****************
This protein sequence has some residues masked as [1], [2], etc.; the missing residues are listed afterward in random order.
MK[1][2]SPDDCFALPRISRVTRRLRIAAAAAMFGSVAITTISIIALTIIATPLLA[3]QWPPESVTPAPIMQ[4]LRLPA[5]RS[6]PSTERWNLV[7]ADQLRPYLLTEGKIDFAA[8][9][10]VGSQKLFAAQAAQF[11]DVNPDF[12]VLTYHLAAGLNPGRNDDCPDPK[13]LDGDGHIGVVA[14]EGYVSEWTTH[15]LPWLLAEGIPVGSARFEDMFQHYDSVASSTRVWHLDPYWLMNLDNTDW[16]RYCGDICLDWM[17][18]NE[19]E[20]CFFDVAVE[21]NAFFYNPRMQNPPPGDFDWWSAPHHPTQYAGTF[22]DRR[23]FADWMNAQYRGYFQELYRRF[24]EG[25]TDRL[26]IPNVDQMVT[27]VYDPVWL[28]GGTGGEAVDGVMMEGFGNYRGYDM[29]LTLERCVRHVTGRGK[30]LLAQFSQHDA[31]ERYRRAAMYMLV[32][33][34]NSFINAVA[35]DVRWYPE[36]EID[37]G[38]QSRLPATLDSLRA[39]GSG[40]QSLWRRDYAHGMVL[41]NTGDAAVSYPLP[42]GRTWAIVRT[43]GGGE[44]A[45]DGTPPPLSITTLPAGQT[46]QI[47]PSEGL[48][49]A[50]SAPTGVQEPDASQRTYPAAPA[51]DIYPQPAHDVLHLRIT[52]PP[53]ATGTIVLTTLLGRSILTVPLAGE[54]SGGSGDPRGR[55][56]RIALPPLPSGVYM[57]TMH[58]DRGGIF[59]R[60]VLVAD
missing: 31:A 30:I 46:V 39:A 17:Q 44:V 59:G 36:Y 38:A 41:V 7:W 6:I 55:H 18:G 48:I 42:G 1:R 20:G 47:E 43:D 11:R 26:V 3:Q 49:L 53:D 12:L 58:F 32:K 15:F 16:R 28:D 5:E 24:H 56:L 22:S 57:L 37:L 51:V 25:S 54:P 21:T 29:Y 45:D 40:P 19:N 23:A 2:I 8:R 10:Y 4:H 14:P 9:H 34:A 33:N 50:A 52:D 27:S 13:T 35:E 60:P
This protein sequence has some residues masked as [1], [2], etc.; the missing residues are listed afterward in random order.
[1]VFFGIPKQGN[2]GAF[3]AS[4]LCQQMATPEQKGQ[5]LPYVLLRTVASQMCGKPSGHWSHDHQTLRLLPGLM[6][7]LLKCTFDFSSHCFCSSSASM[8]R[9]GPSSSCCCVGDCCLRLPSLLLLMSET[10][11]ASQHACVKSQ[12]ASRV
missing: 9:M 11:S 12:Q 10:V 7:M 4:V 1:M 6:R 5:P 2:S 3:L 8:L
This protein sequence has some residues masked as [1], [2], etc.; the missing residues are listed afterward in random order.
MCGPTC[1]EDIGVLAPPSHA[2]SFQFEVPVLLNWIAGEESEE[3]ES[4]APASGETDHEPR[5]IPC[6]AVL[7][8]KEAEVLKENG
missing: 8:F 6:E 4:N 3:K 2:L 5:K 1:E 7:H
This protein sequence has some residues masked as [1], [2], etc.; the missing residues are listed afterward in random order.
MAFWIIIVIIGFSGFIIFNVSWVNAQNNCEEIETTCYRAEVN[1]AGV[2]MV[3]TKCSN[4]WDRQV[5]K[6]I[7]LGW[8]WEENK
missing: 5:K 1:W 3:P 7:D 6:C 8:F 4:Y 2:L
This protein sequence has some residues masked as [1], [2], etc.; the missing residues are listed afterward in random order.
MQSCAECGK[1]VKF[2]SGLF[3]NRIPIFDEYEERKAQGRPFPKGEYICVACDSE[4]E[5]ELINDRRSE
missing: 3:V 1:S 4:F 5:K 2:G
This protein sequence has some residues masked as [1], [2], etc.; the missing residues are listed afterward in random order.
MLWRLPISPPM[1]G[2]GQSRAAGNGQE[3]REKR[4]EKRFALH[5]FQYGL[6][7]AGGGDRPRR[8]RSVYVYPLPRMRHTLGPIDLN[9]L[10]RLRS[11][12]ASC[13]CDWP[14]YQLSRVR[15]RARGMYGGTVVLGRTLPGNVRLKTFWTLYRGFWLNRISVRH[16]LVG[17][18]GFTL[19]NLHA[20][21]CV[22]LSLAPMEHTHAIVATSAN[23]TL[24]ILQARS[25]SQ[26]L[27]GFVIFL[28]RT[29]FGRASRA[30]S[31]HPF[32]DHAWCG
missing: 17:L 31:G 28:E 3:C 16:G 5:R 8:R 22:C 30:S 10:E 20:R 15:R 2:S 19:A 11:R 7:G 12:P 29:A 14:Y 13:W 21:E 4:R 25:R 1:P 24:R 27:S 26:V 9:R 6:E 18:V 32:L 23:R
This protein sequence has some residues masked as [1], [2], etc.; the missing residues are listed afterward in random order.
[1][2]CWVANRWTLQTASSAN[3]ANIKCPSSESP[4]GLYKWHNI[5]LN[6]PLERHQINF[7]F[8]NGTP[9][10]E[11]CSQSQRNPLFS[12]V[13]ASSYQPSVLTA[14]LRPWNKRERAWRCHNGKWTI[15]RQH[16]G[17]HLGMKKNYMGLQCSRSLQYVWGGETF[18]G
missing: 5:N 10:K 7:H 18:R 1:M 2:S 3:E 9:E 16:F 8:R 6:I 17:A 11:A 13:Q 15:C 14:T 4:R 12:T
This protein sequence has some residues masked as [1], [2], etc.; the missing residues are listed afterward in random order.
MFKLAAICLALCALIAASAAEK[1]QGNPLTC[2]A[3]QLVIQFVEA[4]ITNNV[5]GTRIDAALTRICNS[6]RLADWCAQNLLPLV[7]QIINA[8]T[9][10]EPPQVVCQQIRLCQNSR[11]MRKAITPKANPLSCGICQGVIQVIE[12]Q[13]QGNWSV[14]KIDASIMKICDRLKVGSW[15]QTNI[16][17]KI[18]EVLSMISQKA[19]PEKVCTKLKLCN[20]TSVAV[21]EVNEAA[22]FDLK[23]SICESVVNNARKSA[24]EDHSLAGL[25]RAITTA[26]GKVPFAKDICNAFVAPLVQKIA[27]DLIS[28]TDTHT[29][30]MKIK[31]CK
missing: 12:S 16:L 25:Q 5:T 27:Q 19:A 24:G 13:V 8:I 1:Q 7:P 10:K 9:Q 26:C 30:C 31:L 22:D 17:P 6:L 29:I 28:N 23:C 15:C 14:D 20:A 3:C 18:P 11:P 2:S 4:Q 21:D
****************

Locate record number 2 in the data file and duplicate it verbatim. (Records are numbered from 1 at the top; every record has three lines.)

This protein sequence has some residues masked as [1], [2], etc.; the missing residues are listed afterward in random order.
[1]VFFGIPKQGN[2]GAF[3]AS[4]LCQQMATPEQKGQ[5]LPYVLLRTVASQMCGKPSGHWSHDHQTLRLLPGLM[6][7]LLKCTFDFSSHCFCSSSASM[8]R[9]GPSSSCCCVGDCCLRLPSLLLLMSET[10][11]ASQHACVKSQ[12]ASRV
missing: 9:M 11:S 12:Q 10:V 7:M 4:V 1:M 6:R 5:P 2:S 3:L 8:L